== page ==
On the iron skillet (this is actually my "Skookie" or "Cookie Monster" skillet)...one that bubbled up quite nicely:
The finished product:
The tikka masala was also very easy to make - I served it with brown rice because that's what I have and I didn't care that much about it being entirely authentic since it's just me & Rebecca and the leftovers will be lunch this week. And, I like brown rice (even if it is the cause of the aforementioned nasty burn). Oh and note to self - next time use a bigger pan for the chicken. One with a lid, too. Oops. :) The flavor was decent but definitely not as good as my favorite restaurant; the sauce was runnier so I added some cornstarch to thicken it up. It also needed more salt. I'm not going to bother posting the recipe because it's entirely dependent on having the spice blend I bought. But basically it was...chicken, the tikka masala spice blend, veggies (frozen...normally I would say ew but they were fine in here), lemon juice, salt, another spice blend, yogurt and half & half (I used whole milk + heavy cream). Simmer...enjoy. Here's the finished meal...it's missing cilantro but was still very edible.
The only other thing I made this weekend was caramel corn. What a great idea. It started off as...let's make popcorn! Then the HUGE bowls of popcorn Rebecca & I were eating got boring so we decided to turn the leftovers into caramel corn. You can't really see the caramel goodness in this picture but we certainly enjoyed it.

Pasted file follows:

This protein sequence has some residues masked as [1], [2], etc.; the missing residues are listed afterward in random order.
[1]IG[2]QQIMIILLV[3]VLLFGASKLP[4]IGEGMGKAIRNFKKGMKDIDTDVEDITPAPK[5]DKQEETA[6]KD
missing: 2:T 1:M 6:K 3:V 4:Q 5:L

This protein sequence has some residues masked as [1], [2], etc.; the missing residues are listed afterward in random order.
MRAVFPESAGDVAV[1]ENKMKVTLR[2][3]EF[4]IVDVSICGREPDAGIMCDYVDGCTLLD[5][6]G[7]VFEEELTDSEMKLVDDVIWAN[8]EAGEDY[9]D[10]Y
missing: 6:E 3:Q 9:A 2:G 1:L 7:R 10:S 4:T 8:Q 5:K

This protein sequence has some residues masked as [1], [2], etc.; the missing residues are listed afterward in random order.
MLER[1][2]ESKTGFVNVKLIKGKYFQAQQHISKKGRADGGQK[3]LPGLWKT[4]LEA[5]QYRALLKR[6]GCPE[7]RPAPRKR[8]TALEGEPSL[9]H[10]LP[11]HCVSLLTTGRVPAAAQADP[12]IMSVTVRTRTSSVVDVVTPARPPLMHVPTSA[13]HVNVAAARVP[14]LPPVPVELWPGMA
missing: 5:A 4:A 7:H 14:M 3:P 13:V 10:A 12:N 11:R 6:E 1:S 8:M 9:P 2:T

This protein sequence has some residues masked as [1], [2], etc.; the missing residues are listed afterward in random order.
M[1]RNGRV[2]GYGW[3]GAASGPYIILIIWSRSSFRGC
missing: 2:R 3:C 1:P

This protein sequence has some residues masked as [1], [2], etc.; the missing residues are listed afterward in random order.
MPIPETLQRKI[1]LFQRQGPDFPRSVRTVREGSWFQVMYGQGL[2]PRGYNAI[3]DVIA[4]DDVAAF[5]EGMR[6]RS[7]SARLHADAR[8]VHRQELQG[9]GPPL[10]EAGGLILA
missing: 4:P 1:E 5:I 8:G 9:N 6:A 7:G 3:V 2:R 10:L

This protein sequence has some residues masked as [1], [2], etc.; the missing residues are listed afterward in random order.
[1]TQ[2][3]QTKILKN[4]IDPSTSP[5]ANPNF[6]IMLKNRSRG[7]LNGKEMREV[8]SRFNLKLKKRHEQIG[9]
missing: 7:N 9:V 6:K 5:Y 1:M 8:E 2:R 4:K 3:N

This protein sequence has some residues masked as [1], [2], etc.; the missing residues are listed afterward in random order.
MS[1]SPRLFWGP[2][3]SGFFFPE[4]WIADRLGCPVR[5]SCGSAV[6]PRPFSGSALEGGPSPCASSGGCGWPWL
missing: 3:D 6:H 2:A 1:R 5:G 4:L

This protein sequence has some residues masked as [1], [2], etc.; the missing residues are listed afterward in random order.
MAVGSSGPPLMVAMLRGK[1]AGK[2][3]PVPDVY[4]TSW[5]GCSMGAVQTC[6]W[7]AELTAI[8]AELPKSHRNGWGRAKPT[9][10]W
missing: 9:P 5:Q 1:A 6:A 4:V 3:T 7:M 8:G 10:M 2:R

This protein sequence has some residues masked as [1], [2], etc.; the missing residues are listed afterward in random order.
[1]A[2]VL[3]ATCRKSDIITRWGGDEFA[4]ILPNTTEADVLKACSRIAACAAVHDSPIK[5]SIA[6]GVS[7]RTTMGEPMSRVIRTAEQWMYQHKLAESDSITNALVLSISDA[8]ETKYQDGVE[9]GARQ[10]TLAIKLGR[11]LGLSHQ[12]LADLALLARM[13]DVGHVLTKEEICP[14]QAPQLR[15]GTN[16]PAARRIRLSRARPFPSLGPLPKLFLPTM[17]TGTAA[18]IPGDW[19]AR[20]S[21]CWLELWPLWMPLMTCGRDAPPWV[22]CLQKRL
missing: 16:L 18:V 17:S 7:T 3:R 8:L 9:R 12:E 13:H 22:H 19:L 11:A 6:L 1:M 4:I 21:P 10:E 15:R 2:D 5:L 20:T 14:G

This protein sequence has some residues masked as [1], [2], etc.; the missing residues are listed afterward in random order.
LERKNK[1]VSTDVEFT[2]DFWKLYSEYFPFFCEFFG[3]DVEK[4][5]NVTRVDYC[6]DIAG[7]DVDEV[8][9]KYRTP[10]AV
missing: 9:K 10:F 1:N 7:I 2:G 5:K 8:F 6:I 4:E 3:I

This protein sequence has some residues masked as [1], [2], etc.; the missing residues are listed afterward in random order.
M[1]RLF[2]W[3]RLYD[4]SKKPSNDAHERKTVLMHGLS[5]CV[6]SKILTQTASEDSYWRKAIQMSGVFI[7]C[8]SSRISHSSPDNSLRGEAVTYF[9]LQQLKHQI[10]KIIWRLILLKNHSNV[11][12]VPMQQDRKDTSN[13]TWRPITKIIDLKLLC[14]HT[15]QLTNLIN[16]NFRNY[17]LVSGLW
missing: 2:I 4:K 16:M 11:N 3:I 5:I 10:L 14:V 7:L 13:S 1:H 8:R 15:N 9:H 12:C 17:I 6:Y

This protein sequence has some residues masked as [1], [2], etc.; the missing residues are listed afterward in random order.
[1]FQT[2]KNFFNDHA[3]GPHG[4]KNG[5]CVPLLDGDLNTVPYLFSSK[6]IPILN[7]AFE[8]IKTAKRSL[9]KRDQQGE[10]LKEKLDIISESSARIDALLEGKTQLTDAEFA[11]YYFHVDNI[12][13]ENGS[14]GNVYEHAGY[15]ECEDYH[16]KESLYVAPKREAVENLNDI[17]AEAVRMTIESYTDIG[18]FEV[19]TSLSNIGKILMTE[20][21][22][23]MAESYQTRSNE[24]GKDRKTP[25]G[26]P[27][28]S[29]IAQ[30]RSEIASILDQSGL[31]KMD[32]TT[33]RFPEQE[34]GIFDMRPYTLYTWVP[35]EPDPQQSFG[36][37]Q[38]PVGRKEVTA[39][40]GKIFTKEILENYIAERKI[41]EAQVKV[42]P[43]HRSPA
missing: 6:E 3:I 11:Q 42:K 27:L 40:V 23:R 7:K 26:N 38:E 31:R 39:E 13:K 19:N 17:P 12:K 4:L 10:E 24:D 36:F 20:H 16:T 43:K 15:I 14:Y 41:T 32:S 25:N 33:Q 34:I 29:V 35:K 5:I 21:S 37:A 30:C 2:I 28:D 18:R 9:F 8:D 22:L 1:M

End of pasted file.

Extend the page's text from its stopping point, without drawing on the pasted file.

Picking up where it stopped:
And now yet another 3 day weekend is gone. Back to the grind, which means either cereal or veggie burgers or something equally quick during the week. Next weekend will definitely have to include some pre-St. Patty's Day treats! I'm looking forward to finding ways to put Guinness and Bailey's into as many things as possible...
Friday, March 4, 2011
I don't know how I let the Candied Bacon Chocolate Chip cookies go for so long without posting. I won't lie, they didn't come out as good as I would have liked, but they were still amazing. Bacon is my true love. As is chocolate. Together? Wow. The cookies came out flat which really really irritates me and is why I never make normal chocolate chip cookies - they NEVER come out right. I am convinced its because they are too simplistic. Anyway, the flavor combo was right on, but maybe the cookie base just wasn't a the BEST chocolate chip cookie recipe. But I will continue my quest to put bacon in non-traditional food. The cookies were pretty popular at the office, someone said they were my best work so far but I strongly disagree. Good to hear tho!